or of course, “a Down’s Syndrome man.” First, the preferred term for Down Syndrome is Down Syndrome, not Down’s Syndrome. This is a mistake that is easy to make, though (I have made it myself), and I am willing to give the author a pass for that. The more upsetting element in the way she refers to these characters though is that she always lists the condition first and then the person, not the other way around. It is always preferred, in any illness or condition, to list the person first and the illness or condition second. For instance, a woman with cancer, not a cancerous woman. A man with PTSD, not a PTSD man. A child with Down Syndrome, not a Down Syndrome child. I cringed every single time this happened, and it happens a lot in the section of the book that takes place in the mountain. Given that this is an indie book, and it is thus quite easy to make editing changes and fixes, I would hope that the author would go through and fix this simple aspect of language. It would be a show of good faith to the entire community of people who have Down Syndrome, as well as their families. For more on the preferred language when referring to Down Syndrome and people who have Down Syndrome, please check out this excellent guide, written by the National Down Syndrome Society.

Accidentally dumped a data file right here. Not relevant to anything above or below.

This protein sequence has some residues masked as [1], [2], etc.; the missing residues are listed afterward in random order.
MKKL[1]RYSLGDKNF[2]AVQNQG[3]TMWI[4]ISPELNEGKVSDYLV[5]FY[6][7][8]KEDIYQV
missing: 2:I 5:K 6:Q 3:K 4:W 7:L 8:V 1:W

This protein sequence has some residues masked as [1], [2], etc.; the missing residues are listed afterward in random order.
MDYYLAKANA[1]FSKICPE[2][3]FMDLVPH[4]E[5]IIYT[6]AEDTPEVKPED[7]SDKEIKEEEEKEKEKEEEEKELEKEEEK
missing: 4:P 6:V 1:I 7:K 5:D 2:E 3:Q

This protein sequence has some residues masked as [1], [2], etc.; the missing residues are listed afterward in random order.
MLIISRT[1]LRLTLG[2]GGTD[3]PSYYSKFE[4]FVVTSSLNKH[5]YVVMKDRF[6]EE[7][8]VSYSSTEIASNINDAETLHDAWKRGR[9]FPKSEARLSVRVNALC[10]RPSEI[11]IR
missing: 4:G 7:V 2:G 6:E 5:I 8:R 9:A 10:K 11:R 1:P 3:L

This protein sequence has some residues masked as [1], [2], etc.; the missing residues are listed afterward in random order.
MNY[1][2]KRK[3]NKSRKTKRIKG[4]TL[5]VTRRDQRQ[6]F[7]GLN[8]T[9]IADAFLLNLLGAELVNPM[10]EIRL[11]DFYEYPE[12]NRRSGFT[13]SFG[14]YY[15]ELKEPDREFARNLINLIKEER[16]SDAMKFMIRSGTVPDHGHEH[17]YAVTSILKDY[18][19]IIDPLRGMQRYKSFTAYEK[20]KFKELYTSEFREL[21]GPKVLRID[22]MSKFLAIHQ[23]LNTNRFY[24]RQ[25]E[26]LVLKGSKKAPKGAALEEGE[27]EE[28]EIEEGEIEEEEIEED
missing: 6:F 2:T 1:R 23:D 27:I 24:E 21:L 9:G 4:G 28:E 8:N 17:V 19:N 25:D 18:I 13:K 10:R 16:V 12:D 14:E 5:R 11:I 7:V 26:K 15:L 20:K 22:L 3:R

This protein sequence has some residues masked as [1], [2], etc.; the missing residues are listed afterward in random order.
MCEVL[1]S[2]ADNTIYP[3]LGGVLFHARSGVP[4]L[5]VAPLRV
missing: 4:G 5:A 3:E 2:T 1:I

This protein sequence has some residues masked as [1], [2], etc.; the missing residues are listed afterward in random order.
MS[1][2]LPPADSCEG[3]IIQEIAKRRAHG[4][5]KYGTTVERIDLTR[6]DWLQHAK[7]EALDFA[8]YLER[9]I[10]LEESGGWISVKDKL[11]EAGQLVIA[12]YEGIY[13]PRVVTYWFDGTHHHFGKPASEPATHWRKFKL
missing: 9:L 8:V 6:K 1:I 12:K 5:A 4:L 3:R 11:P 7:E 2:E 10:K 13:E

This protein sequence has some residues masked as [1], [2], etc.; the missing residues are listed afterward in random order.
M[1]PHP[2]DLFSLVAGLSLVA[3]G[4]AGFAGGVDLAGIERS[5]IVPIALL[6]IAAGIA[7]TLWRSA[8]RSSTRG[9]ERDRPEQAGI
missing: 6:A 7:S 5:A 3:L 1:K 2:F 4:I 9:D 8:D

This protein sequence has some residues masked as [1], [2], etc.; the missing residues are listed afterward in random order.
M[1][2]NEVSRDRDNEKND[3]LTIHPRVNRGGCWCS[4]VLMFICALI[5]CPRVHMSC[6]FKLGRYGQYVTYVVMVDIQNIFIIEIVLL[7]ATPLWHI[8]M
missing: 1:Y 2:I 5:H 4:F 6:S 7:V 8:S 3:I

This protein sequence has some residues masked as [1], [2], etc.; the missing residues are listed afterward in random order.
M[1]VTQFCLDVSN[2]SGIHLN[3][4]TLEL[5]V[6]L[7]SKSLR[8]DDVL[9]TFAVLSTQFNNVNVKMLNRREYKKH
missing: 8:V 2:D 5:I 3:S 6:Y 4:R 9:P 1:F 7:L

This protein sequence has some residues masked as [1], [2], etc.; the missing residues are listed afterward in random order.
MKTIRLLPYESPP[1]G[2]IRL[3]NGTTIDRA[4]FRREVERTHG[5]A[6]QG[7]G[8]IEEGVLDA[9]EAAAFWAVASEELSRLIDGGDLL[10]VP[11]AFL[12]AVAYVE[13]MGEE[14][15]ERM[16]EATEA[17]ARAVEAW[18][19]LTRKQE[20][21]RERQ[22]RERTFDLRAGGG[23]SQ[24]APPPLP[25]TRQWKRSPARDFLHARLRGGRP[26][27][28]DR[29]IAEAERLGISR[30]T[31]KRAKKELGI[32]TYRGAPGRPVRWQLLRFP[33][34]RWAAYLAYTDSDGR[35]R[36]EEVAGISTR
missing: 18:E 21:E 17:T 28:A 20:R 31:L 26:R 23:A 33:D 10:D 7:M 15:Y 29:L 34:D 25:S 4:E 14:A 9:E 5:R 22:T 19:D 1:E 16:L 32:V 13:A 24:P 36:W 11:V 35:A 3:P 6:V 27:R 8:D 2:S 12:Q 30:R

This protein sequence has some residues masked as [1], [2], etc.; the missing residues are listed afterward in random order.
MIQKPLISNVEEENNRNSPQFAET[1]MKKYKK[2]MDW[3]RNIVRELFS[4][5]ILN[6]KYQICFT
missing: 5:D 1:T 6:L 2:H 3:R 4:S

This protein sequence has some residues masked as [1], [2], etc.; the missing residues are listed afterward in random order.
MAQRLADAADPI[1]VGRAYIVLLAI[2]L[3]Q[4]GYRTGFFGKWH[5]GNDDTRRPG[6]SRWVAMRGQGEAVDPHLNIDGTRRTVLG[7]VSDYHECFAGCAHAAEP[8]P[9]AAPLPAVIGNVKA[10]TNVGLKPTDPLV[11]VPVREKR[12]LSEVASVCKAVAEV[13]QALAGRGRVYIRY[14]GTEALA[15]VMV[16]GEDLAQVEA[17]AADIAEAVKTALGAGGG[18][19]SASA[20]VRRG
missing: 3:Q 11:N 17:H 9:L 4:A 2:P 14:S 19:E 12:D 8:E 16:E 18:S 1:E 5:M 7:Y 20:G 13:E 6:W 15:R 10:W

It’s a real bummer to me that the language about Down Syndrome and presentation of these characters isn’t better, because if it was, this would have been a five star read for me.
Overall, this is an interesting and unique post-apocalyptic future with an action-packed plot. Those who are sensitive to the language used to refer to Down Syndrome and representation of people with Down Syndrome may wish to avoid it, due to an unfortunate section where characters with Down Syndrome are referred to improperly and written a bit two-dimensionally.
4 out of 5 stars
The author has written a thoughtful and kind comment on this post. You may view it by going below. To sum up, she cannot make edits to those book, due to it also having an audiobook version. However, she has promised to edit for these issues in future books containing characters with Down Syndrome. This genuine and thoughtful response is much more than the community of those with Down Syndrome and their families and loved ones often get, and it is very much appreciated.